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Appreciating Rollins

Posted by Eric Fisher On December 12

Fisher column logo2The Phillies have agreed to trade the best shortstop in franchise history to the Los Angeles Dodgers.

The purpose here is not to bemoan the trading of Jimmy Rollins. It was time to dismantle the core of the 2008 World Series championship team. Actually, the change in direction was long overdue.

The purpose is to appreciate Rollins’ contribution to what is, arguably, the best era in franchise history.

Rollins was the straw that stirred the drink, if I may borrow the phrase most famously applied to Reggie Jackson. He provided the Phillies with their swagger, their bravado and much of their personality.

He boldly declared the Phillies “the team to beat” in 2007 – before they had won anything.

Rollins backed up his words by winning the National League MVP Award that season. He batted .296, blasted 30 home runs and produced 20 triples – all career highs. He also delivered Gold Glove defense every night at shortstop.

The numbers trailed off after that incredible seventh full season of Rollins’ career. The last seven years weren’t quite as impressive. The batting averages generally were in the .250 range. The home runs and RBI dropped by one-third to a half of his MVP totals. But he was still Jimmy Rollins.

Being Jimmy Rollins meant he played exceptional defense. He may have lost a step of range and a little velocity off his throws, but he remains a smooth defensive player.

Being Jimmy Rollins means he still provides some pop, hitting more home runs than you might think is possible from a 5-foot-8 shortstop in his thirties.

Being Jimmy Rollins also means refusing to change his approach at the plate. He was not the traditional leadoff hitter. He wasn’t patient enough to make the pitcher throw a lot of pitches. Consequently, he didn’t walk very often and his on-base percentage, which peaked at .349 in 2008, dropped into the lower .300s, even dipping down to .296 in 2009. Interestingly, Rollins’ career-best in walks was the 64 he accumulated this past season.

Being Jimmy Rollins also meant not running out the occasional ground ball or pop-up, enraging old school baseball aficionados like me. But the lapses in hustle didn’t outweigh the myriad of ways Rollins contributed to the Phillies’ rise to a championship-contending team.

Rollins’ contributions also included many that occurred off the field. He was a champion of charitable causes, ranging from organizations that fight disease to those that promote baseball in the inner city. Ron Opher, co-founder of PhillyPhanatics.com, offered a passionate tribute to Rollins for his community work on PhillyPhanatics.com’s Blog Talk Radio show after Rollins was named co-winner of the Roberto Clemente Award, given to players combining solid play on the field with contributions off the field.

On the field, Rollins has more hits (2,306) than any player in franchise history. But numbers don’t tell the complete story.

When Rollins made his Phillies debut on Sept. 17, 2000, the Phillies were awful. The team was limping toward a last-place finish under manager Terry Francona, who was fired at the end of the season. There were tens of thousands of empty seats in cavernous Veterans Stadium.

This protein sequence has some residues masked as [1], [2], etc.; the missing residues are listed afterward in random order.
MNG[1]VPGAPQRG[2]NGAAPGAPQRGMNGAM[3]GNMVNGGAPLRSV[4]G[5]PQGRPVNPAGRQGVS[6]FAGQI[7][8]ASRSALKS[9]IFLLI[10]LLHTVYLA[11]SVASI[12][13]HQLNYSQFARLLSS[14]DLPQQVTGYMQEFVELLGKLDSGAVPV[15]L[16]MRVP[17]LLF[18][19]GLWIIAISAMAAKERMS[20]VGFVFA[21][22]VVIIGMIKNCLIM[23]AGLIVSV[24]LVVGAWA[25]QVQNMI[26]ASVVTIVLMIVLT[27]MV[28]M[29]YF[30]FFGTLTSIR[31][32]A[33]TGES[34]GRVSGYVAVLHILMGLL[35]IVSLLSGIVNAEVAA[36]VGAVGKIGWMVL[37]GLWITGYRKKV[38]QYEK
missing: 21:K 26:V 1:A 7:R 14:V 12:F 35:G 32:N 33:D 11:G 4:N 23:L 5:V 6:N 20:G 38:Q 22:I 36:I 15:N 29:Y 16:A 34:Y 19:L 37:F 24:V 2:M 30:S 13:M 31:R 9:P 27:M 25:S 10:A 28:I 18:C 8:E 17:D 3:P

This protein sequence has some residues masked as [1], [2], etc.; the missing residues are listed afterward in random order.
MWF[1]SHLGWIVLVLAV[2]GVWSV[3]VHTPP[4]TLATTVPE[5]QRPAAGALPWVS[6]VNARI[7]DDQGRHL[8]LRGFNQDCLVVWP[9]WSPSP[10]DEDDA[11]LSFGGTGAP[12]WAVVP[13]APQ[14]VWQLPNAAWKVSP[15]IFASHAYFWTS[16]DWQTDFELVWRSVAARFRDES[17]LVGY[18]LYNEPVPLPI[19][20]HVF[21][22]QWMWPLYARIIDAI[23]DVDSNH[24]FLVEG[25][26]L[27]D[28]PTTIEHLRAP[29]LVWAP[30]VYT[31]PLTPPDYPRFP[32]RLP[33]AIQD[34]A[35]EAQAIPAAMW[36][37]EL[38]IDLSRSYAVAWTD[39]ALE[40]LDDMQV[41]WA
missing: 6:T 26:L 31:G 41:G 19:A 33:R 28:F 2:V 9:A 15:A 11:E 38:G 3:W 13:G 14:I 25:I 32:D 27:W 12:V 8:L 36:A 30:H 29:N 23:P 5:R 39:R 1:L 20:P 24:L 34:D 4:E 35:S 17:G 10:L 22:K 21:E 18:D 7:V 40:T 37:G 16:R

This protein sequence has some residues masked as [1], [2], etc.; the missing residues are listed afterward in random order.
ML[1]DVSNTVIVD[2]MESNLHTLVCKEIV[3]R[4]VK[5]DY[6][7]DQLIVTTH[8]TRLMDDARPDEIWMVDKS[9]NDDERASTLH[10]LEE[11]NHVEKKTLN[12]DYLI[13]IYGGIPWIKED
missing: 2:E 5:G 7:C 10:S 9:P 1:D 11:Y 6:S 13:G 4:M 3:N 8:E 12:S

During Rollins’ tenure, the Phillies gradually got better. They became competitive under manager Larry Bowa, although they didn’t reach the playoffs until Charlie Manuel became manager.

As Rollins’ career progressed, reinforcements arrived, primarily through the farm system. Chase Utley. Ryan Howard. Cole Hamels.

Many stars contributed to the 2008 World Series championship, but it’s legitimate to argue that the Phillies wouldn’t have won that title without Rollins.

He provided the spark. He provided the energy. He provided the swagger.

Rollins is the best shortstop in Phillies history. The unanswered question is whether he belongs in the Baseball Hall of Fame.

My answer is he does not. His numbers are borderline for the Hall of Fame. His numbers are better than some shortstops in the Hall of Fame, such as Yankees legend Phil Rizzuto, but they’re not better than former Tigers shortstop Alan Trammell, who hasn’t received more than 36.8 percent of the vote in Hall of Fame balloting.

The Hall of Fame is where the periodic lapses in hustle and the low on-base percentage are factors for me. I have a high standard for Hall of Fame induction, and I don’t believe Rollins is a Hall of Famer. I don’t deny, however, that he belongs in the conversation.

Whether or not he belongs in the Hall of Fame, there’s no denying Rollins has carved out an exalted place in Phillies history.

This franchise has two World Series championships in its history. One of them would not have occurred without Jimmy Rollins.

Was he perfect? Nobody is perfect. Instead of remembering Rollins for his flaws, we should be thankful for his contributions and accomplishments, on and off the field.

Thank you for 14 seasons filled with wonderful moments.

Thank you for your contributions to the community.

Thank you for the World Series championship.

Thank you for being Jimmy Rollins.

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